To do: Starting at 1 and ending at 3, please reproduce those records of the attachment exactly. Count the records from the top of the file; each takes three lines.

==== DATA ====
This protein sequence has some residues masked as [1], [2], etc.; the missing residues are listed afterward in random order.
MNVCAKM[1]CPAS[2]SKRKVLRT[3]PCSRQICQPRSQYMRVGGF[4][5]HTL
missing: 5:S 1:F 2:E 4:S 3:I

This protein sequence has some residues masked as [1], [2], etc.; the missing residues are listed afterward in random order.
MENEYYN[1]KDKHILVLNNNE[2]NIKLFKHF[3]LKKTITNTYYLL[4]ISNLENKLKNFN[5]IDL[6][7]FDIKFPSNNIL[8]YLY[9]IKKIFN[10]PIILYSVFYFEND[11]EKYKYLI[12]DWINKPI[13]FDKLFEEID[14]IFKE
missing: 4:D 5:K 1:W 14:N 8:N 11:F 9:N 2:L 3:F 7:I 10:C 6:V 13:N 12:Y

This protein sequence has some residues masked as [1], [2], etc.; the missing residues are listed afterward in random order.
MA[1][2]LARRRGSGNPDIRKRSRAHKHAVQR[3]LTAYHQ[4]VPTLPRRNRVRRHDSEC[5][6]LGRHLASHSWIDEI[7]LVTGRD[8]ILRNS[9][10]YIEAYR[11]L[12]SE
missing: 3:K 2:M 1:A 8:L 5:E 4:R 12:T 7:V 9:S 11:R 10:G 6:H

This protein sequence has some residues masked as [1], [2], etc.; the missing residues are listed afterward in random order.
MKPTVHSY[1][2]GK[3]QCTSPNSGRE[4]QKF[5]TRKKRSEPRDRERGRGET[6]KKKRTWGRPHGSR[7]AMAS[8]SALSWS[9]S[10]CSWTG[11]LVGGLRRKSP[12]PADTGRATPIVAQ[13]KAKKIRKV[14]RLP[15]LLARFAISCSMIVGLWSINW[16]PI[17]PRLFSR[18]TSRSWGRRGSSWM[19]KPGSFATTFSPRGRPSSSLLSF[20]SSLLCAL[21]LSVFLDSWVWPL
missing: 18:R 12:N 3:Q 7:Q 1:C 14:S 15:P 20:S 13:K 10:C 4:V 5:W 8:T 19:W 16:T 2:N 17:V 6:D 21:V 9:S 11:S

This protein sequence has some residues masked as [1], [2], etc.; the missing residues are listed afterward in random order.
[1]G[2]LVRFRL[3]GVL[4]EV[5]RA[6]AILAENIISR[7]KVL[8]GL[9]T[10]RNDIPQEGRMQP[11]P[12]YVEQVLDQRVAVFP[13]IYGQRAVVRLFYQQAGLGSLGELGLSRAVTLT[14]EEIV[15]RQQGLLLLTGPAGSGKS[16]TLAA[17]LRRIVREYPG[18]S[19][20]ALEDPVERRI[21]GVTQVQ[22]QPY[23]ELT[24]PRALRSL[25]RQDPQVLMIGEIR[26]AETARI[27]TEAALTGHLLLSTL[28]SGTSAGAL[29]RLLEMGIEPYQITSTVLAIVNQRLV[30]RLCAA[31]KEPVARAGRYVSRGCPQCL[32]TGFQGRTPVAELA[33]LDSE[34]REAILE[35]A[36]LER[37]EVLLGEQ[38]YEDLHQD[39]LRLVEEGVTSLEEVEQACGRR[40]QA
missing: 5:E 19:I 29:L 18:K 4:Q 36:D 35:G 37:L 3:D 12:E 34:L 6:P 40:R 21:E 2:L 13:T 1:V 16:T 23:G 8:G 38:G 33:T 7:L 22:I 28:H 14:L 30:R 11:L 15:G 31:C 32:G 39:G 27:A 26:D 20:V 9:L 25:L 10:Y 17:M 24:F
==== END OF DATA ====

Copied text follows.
This protein sequence has some residues masked as [1], [2], etc.; the missing residues are listed afterward in random order.
MNVCAKM[1]CPAS[2]SKRKVLRT[3]PCSRQICQPRSQYMRVGGF[4][5]HTL
missing: 5:S 1:F 2:E 4:S 3:I

This protein sequence has some residues masked as [1], [2], etc.; the missing residues are listed afterward in random order.
MENEYYN[1]KDKHILVLNNNE[2]NIKLFKHF[3]LKKTITNTYYLL[4]ISNLENKLKNFN[5]IDL[6][7]FDIKFPSNNIL[8]YLY[9]IKKIFN[10]PIILYSVFYFEND[11]EKYKYLI[12]DWINKPI[13]FDKLFEEID[14]IFKE
missing: 4:D 5:K 1:W 14:N 8:N 11:F 9:N 2:L 3:F 7:I 10:C 6:V 13:N 12:Y

This protein sequence has some residues masked as [1], [2], etc.; the missing residues are listed afterward in random order.
MA[1][2]LARRRGSGNPDIRKRSRAHKHAVQR[3]LTAYHQ[4]VPTLPRRNRVRRHDSEC[5][6]LGRHLASHSWIDEI[7]LVTGRD[8]ILRNS[9][10]YIEAYR[11]L[12]SE
missing: 3:K 2:M 1:A 8:L 5:E 4:R 12:T 7:V 9:S 11:R 10:G 6:H